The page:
Ellsberg M, Jansen HA, Heise L, Watts CH, García-Moreno C, WHO Multi-country Study, Women's Health and Domestic Violence against Women Study Team. Intimate partner violence and women's physical and mental health in the WHO multi-country study on women's health and domestic violence: an observational study

PATH, Washington, DC, USA.
The Lancet (Impact Factor: 45.22). 05/2008; 371(9619):1165-72. DOI: 10.1016/S0140-6736(08)60522-X
Source: PubMed


This article summarises findings from ten countries from the WHO multi-country study on women's health and domestic violence against women.
Standardised population-based surveys were done between 2000 and 2003. Women aged 15-49 years were interviewed about their experiences of physically and sexually violent acts by a current or former intimate male partner, and about selected symptoms associated with physical and mental health. The women reporting physical violence by a partner were asked about injuries that resulted from this type of violence.
24,097 women completed interviews. Pooled analysis of all sites found significant associations between lifetime experiences of partner violence and self-reported poor health (odds ratio 1.6 [95% CI 1.5-1.8]), and with specific health problems in the previous 4 weeks: difficulty walking (1.6 [1.5-1.8]), difficulty with daily activities (1.6 [1.5-1.8]), pain (1.6 [1.5-1.7]), memory loss (1.8 [1.6-2.0]), dizziness (1.7 [1.6-1.8]), and vaginal discharge (1.8 [1.7-2.0]). For all settings combined, women who reported partner violence at least once in their life reported significantly more emotional distress, suicidal thoughts (2.9 [2.7-3.2]), and suicidal attempts (3.8 [3.3-4.5]), than non-abused women. These significant associations were maintained in almost all of the sites. Between 19% and 55% of women who had ever been physically abused by their partner were ever injured.
In addition to being a breach of human rights, intimate partner violence is associated with serious public-health consequences that should be addressed in national and global health policies and programmes.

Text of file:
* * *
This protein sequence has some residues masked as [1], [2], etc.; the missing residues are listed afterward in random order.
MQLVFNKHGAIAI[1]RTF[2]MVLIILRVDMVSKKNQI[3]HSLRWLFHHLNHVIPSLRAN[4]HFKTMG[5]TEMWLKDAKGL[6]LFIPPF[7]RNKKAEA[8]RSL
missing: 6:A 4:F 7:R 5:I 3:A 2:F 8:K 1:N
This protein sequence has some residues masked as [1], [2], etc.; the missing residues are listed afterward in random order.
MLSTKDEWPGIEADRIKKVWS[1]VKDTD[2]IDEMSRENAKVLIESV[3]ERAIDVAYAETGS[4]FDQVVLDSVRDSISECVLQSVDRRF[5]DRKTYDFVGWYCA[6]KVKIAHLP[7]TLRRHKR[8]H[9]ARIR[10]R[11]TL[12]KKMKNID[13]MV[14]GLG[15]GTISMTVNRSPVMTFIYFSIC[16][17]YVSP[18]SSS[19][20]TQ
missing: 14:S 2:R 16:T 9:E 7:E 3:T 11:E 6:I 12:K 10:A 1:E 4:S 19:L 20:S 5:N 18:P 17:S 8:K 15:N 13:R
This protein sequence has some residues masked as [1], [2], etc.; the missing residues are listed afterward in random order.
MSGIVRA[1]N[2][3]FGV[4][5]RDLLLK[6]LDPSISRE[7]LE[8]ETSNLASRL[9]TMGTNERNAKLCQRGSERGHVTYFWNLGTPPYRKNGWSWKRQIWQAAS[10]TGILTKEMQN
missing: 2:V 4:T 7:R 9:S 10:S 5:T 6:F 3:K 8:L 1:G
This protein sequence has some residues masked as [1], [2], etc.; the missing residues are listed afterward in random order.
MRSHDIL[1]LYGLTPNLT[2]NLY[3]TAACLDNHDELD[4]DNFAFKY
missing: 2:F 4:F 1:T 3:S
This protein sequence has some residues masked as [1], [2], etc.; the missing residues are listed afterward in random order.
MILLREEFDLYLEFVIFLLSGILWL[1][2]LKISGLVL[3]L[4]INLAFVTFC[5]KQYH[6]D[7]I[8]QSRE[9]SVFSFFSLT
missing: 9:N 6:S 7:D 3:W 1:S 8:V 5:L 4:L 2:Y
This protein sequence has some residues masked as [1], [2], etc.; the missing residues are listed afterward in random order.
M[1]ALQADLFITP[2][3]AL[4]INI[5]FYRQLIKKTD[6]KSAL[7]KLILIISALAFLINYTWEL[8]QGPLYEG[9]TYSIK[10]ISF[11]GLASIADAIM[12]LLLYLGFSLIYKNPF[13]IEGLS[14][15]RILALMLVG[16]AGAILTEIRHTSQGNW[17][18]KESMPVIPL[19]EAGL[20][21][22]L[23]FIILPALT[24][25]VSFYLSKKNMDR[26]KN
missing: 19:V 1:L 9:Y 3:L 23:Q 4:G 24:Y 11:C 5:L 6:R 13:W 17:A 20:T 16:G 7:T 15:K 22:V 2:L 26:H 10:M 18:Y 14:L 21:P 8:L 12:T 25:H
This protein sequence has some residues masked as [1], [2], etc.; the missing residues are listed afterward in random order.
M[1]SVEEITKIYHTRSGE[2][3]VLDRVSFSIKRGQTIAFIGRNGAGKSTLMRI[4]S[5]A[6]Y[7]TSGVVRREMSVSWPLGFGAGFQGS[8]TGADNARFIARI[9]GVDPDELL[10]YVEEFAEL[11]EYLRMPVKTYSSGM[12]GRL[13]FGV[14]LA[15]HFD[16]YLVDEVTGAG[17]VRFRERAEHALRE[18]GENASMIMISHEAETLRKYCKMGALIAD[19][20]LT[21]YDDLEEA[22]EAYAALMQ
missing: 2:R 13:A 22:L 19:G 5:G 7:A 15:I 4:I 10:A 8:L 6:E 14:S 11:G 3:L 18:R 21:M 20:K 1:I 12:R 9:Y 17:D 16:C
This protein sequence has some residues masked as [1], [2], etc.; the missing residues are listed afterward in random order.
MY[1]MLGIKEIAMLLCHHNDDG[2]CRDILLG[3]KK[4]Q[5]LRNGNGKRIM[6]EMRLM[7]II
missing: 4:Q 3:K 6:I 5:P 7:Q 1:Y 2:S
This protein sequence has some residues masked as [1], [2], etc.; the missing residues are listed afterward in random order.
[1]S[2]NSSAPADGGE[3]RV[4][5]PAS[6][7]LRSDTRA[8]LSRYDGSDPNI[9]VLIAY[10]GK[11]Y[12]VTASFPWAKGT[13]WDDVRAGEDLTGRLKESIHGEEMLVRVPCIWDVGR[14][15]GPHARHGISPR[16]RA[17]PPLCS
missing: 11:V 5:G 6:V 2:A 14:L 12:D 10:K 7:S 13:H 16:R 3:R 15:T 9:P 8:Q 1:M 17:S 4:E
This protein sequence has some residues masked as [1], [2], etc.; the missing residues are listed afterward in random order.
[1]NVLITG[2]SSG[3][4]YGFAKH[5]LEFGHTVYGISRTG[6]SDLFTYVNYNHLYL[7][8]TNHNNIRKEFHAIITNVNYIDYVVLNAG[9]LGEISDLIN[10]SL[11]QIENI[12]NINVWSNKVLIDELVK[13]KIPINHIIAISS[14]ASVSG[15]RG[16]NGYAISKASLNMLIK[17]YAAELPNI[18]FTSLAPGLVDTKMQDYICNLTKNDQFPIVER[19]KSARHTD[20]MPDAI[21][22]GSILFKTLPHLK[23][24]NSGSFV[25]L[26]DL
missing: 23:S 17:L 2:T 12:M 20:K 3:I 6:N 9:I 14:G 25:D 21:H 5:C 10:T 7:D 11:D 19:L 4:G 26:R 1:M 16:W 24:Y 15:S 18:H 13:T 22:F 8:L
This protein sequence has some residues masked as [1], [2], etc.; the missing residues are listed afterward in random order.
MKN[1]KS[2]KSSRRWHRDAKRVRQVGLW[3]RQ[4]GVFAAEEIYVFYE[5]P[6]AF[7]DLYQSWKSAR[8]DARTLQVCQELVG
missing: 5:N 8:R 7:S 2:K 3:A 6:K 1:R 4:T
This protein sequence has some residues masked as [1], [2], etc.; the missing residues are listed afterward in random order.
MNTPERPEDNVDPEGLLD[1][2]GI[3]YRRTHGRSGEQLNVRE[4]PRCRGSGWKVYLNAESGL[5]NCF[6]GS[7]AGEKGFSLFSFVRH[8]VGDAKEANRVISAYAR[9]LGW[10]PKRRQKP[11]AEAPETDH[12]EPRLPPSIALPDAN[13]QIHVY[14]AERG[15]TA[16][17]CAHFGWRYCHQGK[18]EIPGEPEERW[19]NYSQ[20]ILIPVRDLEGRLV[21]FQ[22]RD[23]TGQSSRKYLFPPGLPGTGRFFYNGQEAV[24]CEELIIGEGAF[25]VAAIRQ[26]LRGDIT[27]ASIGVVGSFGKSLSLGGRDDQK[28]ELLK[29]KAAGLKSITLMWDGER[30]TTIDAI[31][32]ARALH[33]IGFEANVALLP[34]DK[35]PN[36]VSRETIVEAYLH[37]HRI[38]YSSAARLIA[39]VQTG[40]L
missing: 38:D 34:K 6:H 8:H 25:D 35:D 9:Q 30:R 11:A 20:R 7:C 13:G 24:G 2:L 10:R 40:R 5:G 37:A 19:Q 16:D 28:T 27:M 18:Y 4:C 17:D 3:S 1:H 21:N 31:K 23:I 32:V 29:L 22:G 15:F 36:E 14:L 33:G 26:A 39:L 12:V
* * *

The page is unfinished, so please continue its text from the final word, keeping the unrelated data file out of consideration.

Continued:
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Available from: Mary Ellsberg, Nov 25, 2014
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    • "Taken together, our findings have important policy and programmatic implications for women's health in sub- Saharan Africa. The association between IPV and poor mental health outcomes is generally accepted in the field[20,72], but most of the evidence is based on data from high-income countries. The evidence base from sub-Saharan Africa has lagged. "
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    ABSTRACT: Violence against women by intimate partners remains unacceptably common worldwide. The evidence base for the assumed psychological impacts of intimate partner violence (IPV) is derived primarily from studies conducted in high-income countries. A recently published systematic review identified 13 studies linking IPV to incident depression, none of which were conducted in sub-Saharan Africa. To address this gap in the literature, we analyzed longitudinal data collected during the course of a 3-y cluster-randomized trial with the aim of estimating the association between IPV and depression symptom severity.
    Full-text · Article · Jan 2016 · PLoS Medicine